December 13, 2012
In the Book Notes series, authors create and discuss a music playlist that relates in some way to their recently published book.
Previous contributors include Bret Easton Ellis, Kate Christensen, Kevin Brockmeier, George Pelecanos, Dana Spiotta, Amy Bloom, David Peace, Myla Goldberg, Heidi Julavits, Hari Kunzru, and many others.
A.M. Homes has a gift for writing satire that melds heartbreak with cutting wit, and her latest novel May We Be Forgiven is a darkly comic masterpiece that may be her best yet.
The Observer wrote of the book:
"AM Homes can't really be compared to any other writer; no one else is quite as dark and funny and elegant all at the same time. May We Be Forgiven has the narrative intensity of Jonathan Franzen's The Corrections and the emotional punch of Siri Hustvedt's What I Loved, all told through the eyes of Larry David. It's the best thing I've read this year."
Jefferson Airplane's "White Rabbit"—for how magical it is; simultaneously historical, childlike, transgressive, druggy and inspiring —a giant wow—a perfect poem capturing past present and future.
Buffalo Springfield's "For What It's Worth"—an amazingly articulate and lyrical expression of a social/political moment in 1966. "Something happenin' here what it is ain't exactly clear," yeah because it was America flushing all that was our promise, our dream down the toilet.
Crosby, Stills, Nash & Young's "Ohio", written by Neil Young in response to the shooting at Kent State in May 1970. IBID—same as above "Tin soldiers and Nixon coming, We're finally on our own. This summer I hear the drumming, Four dead in Ohio." I really liked this period of popular music that was overt and unabashedly political.
Paul Revere & the Raiders -"Indian Reservation"—I like the youthful ease—the spring in the step of their 1966 hit, "Kicks," but the best part is the contrast of that to the 1971 #1 hit "Indian Reservation (The Lament of the Cherokee Reservation Indian)" with a deep dark insistent beat—tribal and menacing.
"D.O.A." by Bloodrock a band from Fort Worth, TX. I always found this song truly terrifying—its image of smashed youth, a horrific accident, knowing death is coming soon.
The Velvet Underground - "Sweet Jane," I listened to this one with my stereo on repeat so it would just go around and around again—a good session with this was about 10-15 times.
Pink Floyd—"Another Brick in the Wall." "How can you have any pudding if you don't eat yer meat?" Well I just love this—the hypnotic incantation of it, and the absurdity, the reminder that at heart we're all children even when we're stoned.
"7 O'clock News/Silent Night" has Simon and Garfunkel singing this beautiful mournful song with the 7 o'clock news from August 3 1966 being read in the background, the news reported includes the dispute in the house over the Civil Rights Bill, the death of comedian Lenny Bruce from an overdose, a grand jury indicting Richard Speck for the murder of nine student nurses and a speech by Richard Nixon urging an increase in the war effort in Vietnam.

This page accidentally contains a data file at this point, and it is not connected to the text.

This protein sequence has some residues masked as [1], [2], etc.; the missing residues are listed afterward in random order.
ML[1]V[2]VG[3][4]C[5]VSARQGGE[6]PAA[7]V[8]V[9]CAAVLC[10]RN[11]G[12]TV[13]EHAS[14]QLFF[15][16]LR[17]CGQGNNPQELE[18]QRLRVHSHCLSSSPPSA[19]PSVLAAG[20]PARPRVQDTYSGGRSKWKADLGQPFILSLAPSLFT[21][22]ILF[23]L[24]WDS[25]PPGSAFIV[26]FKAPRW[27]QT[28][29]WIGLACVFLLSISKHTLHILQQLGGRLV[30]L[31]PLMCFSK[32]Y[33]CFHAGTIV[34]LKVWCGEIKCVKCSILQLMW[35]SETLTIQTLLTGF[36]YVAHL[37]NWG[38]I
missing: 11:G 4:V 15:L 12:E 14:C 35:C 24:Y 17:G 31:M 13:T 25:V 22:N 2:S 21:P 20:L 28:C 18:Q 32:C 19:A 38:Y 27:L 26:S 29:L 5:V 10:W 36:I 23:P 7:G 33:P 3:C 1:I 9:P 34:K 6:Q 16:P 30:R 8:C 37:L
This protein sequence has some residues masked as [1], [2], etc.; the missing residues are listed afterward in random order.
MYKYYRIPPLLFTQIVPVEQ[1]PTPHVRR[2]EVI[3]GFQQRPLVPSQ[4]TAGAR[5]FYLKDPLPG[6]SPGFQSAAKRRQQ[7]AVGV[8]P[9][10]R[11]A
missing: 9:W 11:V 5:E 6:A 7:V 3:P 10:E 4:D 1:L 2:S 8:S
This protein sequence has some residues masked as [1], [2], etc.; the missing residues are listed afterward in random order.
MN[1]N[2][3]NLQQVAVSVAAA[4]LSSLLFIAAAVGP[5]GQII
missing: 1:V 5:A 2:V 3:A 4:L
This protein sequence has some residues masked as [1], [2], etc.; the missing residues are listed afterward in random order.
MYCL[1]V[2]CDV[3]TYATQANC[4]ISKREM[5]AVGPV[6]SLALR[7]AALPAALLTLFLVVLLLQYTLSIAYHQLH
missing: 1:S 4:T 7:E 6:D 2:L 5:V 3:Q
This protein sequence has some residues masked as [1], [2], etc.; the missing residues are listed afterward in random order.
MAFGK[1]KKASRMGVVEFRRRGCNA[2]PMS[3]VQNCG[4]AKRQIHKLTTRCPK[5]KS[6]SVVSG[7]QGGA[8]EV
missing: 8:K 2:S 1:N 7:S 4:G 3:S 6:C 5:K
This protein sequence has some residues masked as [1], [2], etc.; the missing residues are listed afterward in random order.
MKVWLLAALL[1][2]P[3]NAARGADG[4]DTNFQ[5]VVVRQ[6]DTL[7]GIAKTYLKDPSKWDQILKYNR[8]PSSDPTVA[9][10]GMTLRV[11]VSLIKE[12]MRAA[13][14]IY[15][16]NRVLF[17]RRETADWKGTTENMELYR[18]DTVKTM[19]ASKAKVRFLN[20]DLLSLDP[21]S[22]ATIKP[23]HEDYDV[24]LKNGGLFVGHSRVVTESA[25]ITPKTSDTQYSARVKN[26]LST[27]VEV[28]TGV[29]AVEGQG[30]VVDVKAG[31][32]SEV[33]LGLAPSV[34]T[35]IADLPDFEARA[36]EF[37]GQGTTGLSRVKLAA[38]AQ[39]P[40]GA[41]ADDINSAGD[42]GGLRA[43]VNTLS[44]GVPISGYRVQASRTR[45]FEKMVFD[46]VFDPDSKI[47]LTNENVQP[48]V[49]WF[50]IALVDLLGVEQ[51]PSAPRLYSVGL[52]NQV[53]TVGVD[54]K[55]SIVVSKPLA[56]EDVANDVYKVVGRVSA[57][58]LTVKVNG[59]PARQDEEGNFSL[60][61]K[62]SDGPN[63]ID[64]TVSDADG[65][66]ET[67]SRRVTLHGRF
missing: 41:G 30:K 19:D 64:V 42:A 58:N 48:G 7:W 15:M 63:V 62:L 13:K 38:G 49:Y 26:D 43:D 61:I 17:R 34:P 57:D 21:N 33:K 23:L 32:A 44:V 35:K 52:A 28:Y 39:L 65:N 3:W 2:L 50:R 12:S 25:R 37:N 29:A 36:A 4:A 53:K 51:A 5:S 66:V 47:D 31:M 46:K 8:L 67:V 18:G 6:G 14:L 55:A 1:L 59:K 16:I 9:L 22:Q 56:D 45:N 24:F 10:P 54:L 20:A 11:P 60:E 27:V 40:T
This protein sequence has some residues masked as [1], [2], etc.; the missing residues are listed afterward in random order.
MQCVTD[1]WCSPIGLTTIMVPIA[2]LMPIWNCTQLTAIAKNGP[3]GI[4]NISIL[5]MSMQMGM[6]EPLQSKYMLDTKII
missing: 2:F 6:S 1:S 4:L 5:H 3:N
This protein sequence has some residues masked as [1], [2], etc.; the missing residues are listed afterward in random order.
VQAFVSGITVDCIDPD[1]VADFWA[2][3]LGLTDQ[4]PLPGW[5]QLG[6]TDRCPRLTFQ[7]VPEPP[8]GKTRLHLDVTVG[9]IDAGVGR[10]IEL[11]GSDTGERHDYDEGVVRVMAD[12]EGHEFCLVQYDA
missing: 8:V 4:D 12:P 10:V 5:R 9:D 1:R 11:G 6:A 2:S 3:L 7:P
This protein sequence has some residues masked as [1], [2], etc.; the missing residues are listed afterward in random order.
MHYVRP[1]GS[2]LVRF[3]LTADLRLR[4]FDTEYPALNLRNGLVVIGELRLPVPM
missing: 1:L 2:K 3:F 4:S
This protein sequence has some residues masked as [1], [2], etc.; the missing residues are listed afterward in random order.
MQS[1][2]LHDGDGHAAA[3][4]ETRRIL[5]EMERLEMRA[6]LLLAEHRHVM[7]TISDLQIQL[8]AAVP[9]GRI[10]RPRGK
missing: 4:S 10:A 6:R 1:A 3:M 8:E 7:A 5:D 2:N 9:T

I heard this song while at a boy/girl party a the home of my youthful 6th grade crush-and found it so scary to hear it floating out over the backyard—that I had to go and call my mother and have her come and pick me up. I never recovered.
Godspell—which played at Ford's Theatre Washington D.C. (i.e. the same place that President Lincoln was assassinated) it played from April 6, 1972 – September 16, 1973. I didn’t have a clue what this was really about but I thought it was the most amazing thing I’d ever seen—and bought the cast album. Somehow I identified deeply with it—and I think really took the whole thing—the story of Jesus as a kind of inspiration to overcome adolescent angst and depression.
I recently saw a revival of this play in NYC and by comparison to what I remembered it was nothing—it was like a joke—a trick of the mind—the same songs, the same music but none of the depth, the passion.
From "By My Side"—a song which I have in my mind inexorably now linked with Suzanne Vega’s "Small Blue Thing"—see below.
Let me skip the road with you
I can dare myself
I can dare myself
I'll put a pebble in my shoe
And watch me walk (watch me walk)
I can walk and walk!
(I can walk!)
I shall call the pebble Dare
I shall call the pebble Dare
We will talk, we will talk together
We will talk (chorus) about walking
Dare shall be carried
And when we both have had enough
I will take him from my shoe, singing:
"Meet your new road!"
Together they are amazing—better than Prozac.
Today I am
A small blue thing
Like a marble
Or an eye
With my knees against my mouth
I am perfectly round
I am watching you
I am cold against your skin
You are perfectly reflected
I am lost inside your pocket
I am lost against
A.M. Homes and May We Be Forgiven links:
The Age review
Boston Globe review
Buffalo News review
Dallas Morning News review
Financial Times review
Fresh Air review
Los Angeles Times review
The Millions review
Minneapolis Star Tribune review
The National review
New York Times review
The Observer review
San Francisco Chronicle review
Bat Segundo Show interview with the author
The Big Issue profile of the author
The Daily Beast profile of the author
The Leonard Lopate Show interview with the author
Open Book interview with the author
Telegraph profile of the author
Tin House interview with the author
also at Largehearted Boy:
100 Online Sources for Free and Legal Music Downloads
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Note Books (musicians discuss literature)
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Soundtracked (composers and directors discuss their film's soundtracks)
Try It Before You Buy It (mp3s and full album streams from the week's CD releases)
weekly music & DVD release lists
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